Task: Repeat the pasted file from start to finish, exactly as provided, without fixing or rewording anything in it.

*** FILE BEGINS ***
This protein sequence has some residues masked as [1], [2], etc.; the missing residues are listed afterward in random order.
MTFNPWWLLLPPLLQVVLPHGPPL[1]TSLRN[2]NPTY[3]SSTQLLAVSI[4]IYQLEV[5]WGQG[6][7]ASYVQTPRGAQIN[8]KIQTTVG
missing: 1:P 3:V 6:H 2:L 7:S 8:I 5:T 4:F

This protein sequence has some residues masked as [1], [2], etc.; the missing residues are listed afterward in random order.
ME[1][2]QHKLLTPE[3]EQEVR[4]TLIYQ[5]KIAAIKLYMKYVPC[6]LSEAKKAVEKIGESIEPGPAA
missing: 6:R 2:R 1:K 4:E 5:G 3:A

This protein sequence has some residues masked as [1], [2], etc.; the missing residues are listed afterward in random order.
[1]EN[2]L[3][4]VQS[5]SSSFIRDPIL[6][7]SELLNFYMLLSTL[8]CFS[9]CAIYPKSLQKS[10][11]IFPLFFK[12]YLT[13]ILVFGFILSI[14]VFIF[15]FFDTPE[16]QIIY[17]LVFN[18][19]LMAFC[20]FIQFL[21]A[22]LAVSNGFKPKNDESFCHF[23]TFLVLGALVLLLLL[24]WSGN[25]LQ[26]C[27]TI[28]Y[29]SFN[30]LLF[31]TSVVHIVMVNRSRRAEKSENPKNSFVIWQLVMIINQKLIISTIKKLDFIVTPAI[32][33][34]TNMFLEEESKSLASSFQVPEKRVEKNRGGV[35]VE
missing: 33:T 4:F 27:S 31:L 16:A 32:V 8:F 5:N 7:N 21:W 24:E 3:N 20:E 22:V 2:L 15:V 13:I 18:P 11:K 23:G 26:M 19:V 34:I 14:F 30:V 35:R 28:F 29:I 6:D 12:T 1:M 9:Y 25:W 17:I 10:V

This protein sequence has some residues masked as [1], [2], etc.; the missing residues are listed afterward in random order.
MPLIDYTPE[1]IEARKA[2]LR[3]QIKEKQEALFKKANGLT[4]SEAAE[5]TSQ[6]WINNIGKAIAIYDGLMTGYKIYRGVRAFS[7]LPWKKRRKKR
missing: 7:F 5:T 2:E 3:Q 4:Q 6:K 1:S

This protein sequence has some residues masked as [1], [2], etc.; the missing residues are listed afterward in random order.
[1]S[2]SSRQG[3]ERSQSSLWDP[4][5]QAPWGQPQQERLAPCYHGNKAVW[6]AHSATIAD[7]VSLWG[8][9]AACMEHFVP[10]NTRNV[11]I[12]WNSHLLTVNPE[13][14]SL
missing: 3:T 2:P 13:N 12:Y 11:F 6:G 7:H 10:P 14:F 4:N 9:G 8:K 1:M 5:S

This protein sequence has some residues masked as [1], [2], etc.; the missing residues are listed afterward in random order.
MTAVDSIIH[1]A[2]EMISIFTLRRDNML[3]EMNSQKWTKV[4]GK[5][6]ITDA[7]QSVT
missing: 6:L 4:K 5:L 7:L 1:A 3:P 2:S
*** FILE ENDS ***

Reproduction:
This protein sequence has some residues masked as [1], [2], etc.; the missing residues are listed afterward in random order.
MTFNPWWLLLPPLLQVVLPHGPPL[1]TSLRN[2]NPTY[3]SSTQLLAVSI[4]IYQLEV[5]WGQG[6][7]ASYVQTPRGAQIN[8]KIQTTVG
missing: 1:P 3:V 6:H 2:L 7:S 8:I 5:T 4:F

This protein sequence has some residues masked as [1], [2], etc.; the missing residues are listed afterward in random order.
ME[1][2]QHKLLTPE[3]EQEVR[4]TLIYQ[5]KIAAIKLYMKYVPC[6]LSEAKKAVEKIGESIEPGPAA
missing: 6:R 2:R 1:K 4:E 5:G 3:A

This protein sequence has some residues masked as [1], [2], etc.; the missing residues are listed afterward in random order.
[1]EN[2]L[3][4]VQS[5]SSSFIRDPIL[6][7]SELLNFYMLLSTL[8]CFS[9]CAIYPKSLQKS[10][11]IFPLFFK[12]YLT[13]ILVFGFILSI[14]VFIF[15]FFDTPE[16]QIIY[17]LVFN[18][19]LMAFC[20]FIQFL[21]A[22]LAVSNGFKPKNDESFCHF[23]TFLVLGALVLLLLL[24]WSGN[25]LQ[26]C[27]TI[28]Y[29]SFN[30]LLF[31]TSVVHIVMVNRSRRAEKSENPKNSFVIWQLVMIINQKLIISTIKKLDFIVTPAI[32][33][34]TNMFLEEESKSLASSFQVPEKRVEKNRGGV[35]VE
missing: 33:T 4:F 27:S 31:L 16:A 32:V 8:F 5:N 7:N 21:W 24:E 3:N 20:E 22:V 2:L 15:V 13:I 18:P 11:K 23:G 26:M 19:V 34:I 14:F 30:V 35:R 28:F 29:I 6:D 12:T 1:M 9:Y 25:W 17:I 10:V

This protein sequence has some residues masked as [1], [2], etc.; the missing residues are listed afterward in random order.
MPLIDYTPE[1]IEARKA[2]LR[3]QIKEKQEALFKKANGLT[4]SEAAE[5]TSQ[6]WINNIGKAIAIYDGLMTGYKIYRGVRAFS[7]LPWKKRRKKR
missing: 7:F 5:T 2:E 3:Q 4:Q 6:K 1:S

This protein sequence has some residues masked as [1], [2], etc.; the missing residues are listed afterward in random order.
[1]S[2]SSRQG[3]ERSQSSLWDP[4][5]QAPWGQPQQERLAPCYHGNKAVW[6]AHSATIAD[7]VSLWG[8][9]AACMEHFVP[10]NTRNV[11]I[12]WNSHLLTVNPE[13][14]SL
missing: 3:T 2:P 13:N 12:Y 11:F 6:G 7:H 10:P 14:F 4:N 9:G 8:K 1:M 5:S

This protein sequence has some residues masked as [1], [2], etc.; the missing residues are listed afterward in random order.
MTAVDSIIH[1]A[2]EMISIFTLRRDNML[3]EMNSQKWTKV[4]GK[5][6]ITDA[7]QSVT
missing: 6:L 4:K 5:L 7:L 1:A 3:P 2:S